Xue estimates that about three-quarters of the new academics will come from universities overseas, but the majority will be scholars who were born in China.

“The first group of faculty at SUSTech were mainly from abroad. This is a very good channel to establishing international partnerships,” he says.

The minister of education has also made it clear that domestic mobility, which could result in the weakening of some Chinese universities, is “not very much favoured”, he adds.   


Xue also takes a hands-on approach to the practice of research and teaching, regularly meeting with academics, especially younger scholars, to share ideas and provide motivation.

“The younger generation need some encouragement from a well-established professor,” he says. “They can enjoy the research and the teaching, but they don’t [always] know how they can be successful.”

He also speaks to them about his childhood and difficult early experience in academia.

“That hardship I experienced when I was young really gave me confidence to overcome any hardship in life or in [my] career,” he says.

Xue recalls that when he was a junior scholar, he would work in the lab from 7am until 11pm, six days a week.

“I completely devoted my time to research; I had no life at all. This kind of hardship is nothing, it was a piece of cake, because I had good food, the best lab, the best facilities for doing the best research.”

Some believe that rural students in China still face significant disadvantages when it comes to access to and success in higher education. Is this an issue Xue is keen to tackle in his leadership of SUSTech?

“The situation has completely changed,” he says. “Thirty years ago, it was very difficult [due to an] imbalance of development…There is now a marked difference. Of course, in Beijing and Shenzhen you have the best teachers, the best facilities and support, but for some child like me, [the opportunities are] already good enough to apply to university by taking the standard admission examination…While the teachers may be not as great, this kind of thing happens everywhere.”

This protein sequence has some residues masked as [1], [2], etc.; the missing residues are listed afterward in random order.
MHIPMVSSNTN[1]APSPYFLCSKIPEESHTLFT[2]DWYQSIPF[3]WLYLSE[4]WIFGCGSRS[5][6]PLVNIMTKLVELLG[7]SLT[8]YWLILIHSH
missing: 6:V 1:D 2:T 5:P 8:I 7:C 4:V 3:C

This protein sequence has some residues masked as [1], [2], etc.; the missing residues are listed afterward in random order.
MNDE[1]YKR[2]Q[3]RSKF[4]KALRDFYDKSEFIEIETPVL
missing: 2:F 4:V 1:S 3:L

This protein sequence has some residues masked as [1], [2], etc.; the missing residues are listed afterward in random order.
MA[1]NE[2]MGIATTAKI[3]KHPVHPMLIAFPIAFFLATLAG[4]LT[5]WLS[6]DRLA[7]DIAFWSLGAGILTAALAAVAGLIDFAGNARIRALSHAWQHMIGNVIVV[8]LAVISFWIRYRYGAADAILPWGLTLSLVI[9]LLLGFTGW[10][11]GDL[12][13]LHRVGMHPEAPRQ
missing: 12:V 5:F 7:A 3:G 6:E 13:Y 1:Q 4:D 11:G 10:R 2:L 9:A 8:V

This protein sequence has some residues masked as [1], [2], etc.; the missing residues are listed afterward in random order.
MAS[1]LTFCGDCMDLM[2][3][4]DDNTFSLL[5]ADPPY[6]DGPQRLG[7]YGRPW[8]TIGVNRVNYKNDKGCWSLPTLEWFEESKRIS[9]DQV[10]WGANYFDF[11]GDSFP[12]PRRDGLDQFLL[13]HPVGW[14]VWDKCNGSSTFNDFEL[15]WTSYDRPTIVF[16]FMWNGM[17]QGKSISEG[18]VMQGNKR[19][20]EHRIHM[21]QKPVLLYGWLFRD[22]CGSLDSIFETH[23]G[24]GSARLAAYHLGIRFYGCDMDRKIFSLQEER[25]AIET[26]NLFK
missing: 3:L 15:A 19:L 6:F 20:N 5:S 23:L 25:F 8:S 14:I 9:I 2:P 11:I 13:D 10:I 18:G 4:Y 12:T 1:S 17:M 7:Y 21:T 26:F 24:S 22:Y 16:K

Success factors

We are at a time in global higher education when the world is watching China, thanks to its rapid rise in research as a result of huge investment and a ruthless focus on publication. Many eyes are on SUSTech.

The university is ranked joint 162nd in the latest Times Higher Education World University Rankings, up from 301-350 just two years ago. Xue believes it could reach the top 100 within the next five years if it continues on the same trajectory.

He adds that the university’s rapid success to date ultimately comes down to its location.

“Shenzhen is very international, it’s a high-tech hub…and there is financial support,” he says. “The city knows that a great university is critical for the future of the city, [so it] gives [a lot of] support.”

Quick facts 

Born: Shandong province of China, 1963

Academic qualifications: BSc in laser physics from Shandong University; PhD in condensed matter physics from the Institute of Physics at the Chinese Academy of Sciences 

Lives with: His wife

Academic hero: Albert Einstein

This is part of our “Talking leadership” series of 50 interviews over 50 weeks with the people running the world’s top universities about how they solve common strategic issues and implement change. Follow the series here.

View the THE Young University Rankings 2022 results